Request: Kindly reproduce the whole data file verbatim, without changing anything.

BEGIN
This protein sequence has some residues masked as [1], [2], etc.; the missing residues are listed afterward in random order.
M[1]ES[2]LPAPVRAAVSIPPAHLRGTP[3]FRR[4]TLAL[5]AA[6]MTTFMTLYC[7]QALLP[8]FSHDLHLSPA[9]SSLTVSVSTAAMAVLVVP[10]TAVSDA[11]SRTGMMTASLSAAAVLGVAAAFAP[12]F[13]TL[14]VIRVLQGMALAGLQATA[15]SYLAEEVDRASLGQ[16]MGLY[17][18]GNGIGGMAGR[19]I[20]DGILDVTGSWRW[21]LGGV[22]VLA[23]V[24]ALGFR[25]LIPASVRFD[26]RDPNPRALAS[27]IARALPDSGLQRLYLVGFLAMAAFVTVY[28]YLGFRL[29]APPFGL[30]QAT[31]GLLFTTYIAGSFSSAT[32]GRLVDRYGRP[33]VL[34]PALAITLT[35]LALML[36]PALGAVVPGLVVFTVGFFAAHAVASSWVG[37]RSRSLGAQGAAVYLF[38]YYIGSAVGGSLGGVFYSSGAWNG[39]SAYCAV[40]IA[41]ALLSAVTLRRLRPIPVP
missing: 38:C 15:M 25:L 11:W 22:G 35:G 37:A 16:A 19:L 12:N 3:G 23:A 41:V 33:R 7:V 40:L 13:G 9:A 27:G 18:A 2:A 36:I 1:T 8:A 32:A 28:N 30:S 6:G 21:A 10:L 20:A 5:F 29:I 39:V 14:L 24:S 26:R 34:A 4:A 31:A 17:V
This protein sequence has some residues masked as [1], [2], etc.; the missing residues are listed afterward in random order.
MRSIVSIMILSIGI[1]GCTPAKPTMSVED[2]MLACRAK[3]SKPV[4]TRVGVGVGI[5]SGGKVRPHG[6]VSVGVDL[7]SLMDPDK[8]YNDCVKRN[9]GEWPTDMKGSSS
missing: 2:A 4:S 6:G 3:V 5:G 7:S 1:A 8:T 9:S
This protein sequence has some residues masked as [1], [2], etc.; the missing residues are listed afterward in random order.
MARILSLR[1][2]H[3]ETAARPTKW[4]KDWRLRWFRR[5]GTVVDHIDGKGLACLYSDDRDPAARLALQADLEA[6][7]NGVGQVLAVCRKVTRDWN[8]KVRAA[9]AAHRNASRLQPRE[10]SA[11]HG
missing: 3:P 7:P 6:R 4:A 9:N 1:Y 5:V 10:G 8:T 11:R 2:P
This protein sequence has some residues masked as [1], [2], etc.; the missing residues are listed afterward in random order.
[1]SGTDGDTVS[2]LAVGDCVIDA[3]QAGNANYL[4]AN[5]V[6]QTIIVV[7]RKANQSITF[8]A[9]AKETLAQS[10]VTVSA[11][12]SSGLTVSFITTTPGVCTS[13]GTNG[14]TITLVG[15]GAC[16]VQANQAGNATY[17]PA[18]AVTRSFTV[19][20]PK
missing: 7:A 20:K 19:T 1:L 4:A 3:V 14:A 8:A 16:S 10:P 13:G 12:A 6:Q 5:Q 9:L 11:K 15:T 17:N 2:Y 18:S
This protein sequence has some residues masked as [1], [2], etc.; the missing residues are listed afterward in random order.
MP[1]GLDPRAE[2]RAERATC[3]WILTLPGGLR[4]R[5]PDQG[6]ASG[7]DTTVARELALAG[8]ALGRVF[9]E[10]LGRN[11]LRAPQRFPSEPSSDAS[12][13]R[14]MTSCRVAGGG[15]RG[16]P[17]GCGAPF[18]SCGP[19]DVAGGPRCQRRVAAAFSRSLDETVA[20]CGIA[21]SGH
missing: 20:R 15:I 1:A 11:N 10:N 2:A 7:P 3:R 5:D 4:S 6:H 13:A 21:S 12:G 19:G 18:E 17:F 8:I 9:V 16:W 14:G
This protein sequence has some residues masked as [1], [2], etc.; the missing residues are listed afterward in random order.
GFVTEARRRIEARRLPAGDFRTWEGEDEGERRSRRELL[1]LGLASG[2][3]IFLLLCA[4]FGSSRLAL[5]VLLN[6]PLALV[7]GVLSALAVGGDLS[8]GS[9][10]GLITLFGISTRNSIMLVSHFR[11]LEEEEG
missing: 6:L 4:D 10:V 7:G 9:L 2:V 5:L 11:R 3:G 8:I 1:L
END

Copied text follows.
This protein sequence has some residues masked as [1], [2], etc.; the missing residues are listed afterward in random order.
M[1]ES[2]LPAPVRAAVSIPPAHLRGTP[3]FRR[4]TLAL[5]AA[6]MTTFMTLYC[7]QALLP[8]FSHDLHLSPA[9]SSLTVSVSTAAMAVLVVP[10]TAVSDA[11]SRTGMMTASLSAAAVLGVAAAFAP[12]F[13]TL[14]VIRVLQGMALAGLQATA[15]SYLAEEVDRASLGQ[16]MGLY[17][18]GNGIGGMAGR[19]I[20]DGILDVTGSWRW[21]LGGV[22]VLA[23]V[24]ALGFR[25]LIPASVRFD[26]RDPNPRALAS[27]IARALPDSGLQRLYLVGFLAMAAFVTVY[28]YLGFRL[29]APPFGL[30]QAT[31]GLLFTTYIAGSFSSAT[32]GRLVDRYGRP[33]VL[34]PALAITLT[35]LALML[36]PALGAVVPGLVVFTVGFFAAHAVASSWVG[37]RSRSLGAQGAAVYLF[38]YYIGSAVGGSLGGVFYSSGAWNG[39]SAYCAV[40]IA[41]ALLSAVTLRRLRPIPVP
missing: 38:C 15:M 25:L 11:W 22:G 35:G 37:A 16:A 19:L 12:N 3:G 23:A 41:V 33:R 7:V 40:L 13:G 9:A 27:G 18:A 2:A 36:I 1:T 8:A 32:A 28:N 30:S 6:G 21:A 10:L 20:A 5:F 29:I 39:V 14:L 24:S 26:R 34:A 4:A 31:A 17:V
This protein sequence has some residues masked as [1], [2], etc.; the missing residues are listed afterward in random order.
MRSIVSIMILSIGI[1]GCTPAKPTMSVED[2]MLACRAK[3]SKPV[4]TRVGVGVGI[5]SGGKVRPHG[6]VSVGVDL[7]SLMDPDK[8]YNDCVKRN[9]GEWPTDMKGSSS
missing: 2:A 4:S 6:G 3:V 5:G 7:S 1:A 8:T 9:S
This protein sequence has some residues masked as [1], [2], etc.; the missing residues are listed afterward in random order.
MARILSLR[1][2]H[3]ETAARPTKW[4]KDWRLRWFRR[5]GTVVDHIDGKGLACLYSDDRDPAARLALQADLEA[6][7]NGVGQVLAVCRKVTRDWN[8]KVRAA[9]AAHRNASRLQPRE[10]SA[11]HG
missing: 3:P 7:P 6:R 4:A 9:N 1:Y 5:V 10:G 8:T 11:R 2:P
This protein sequence has some residues masked as [1], [2], etc.; the missing residues are listed afterward in random order.
[1]SGTDGDTVS[2]LAVGDCVIDA[3]QAGNANYL[4]AN[5]V[6]QTIIVV[7]RKANQSITF[8]A[9]AKETLAQS[10]VTVSA[11][12]SSGLTVSFITTTPGVCTS[13]GTNG[14]TITLVG[15]GAC[16]VQANQAGNATY[17]PA[18]AVTRSFTV[19][20]PK
missing: 7:A 20:K 19:T 1:L 4:A 3:V 14:A 8:A 16:S 10:P 13:G 12:A 6:Q 5:Q 9:L 11:K 15:T 17:N 2:Y 18:S
This protein sequence has some residues masked as [1], [2], etc.; the missing residues are listed afterward in random order.
MP[1]GLDPRAE[2]RAERATC[3]WILTLPGGLR[4]R[5]PDQG[6]ASG[7]DTTVARELALAG[8]ALGRVF[9]E[10]LGRN[11]LRAPQRFPSEPSSDAS[12][13]R[14]MTSCRVAGGG[15]RG[16]P[17]GCGAPF[18]SCGP[19]DVAGGPRCQRRVAAAFSRSLDETVA[20]CGIA[21]SGH
missing: 20:R 15:I 1:A 11:N 10:N 2:A 7:P 3:R 5:D 4:S 6:H 13:A 21:S 12:G 19:G 18:E 17:F 8:I 9:V 16:W 14:G
This protein sequence has some residues masked as [1], [2], etc.; the missing residues are listed afterward in random order.
GFVTEARRRIEARRLPAGDFRTWEGEDEGERRSRRELL[1]LGLASG[2][3]IFLLLCA[4]FGSSRLAL[5]VLLN[6]PLALV[7]GVLSALAVGGDLS[8]GS[9][10]GLITLFGISTRNSIMLVSHFR[11]LEEEEG
missing: 6:L 4:D 10:V 7:G 9:L 2:V 5:L 11:R 3:G 8:I 1:L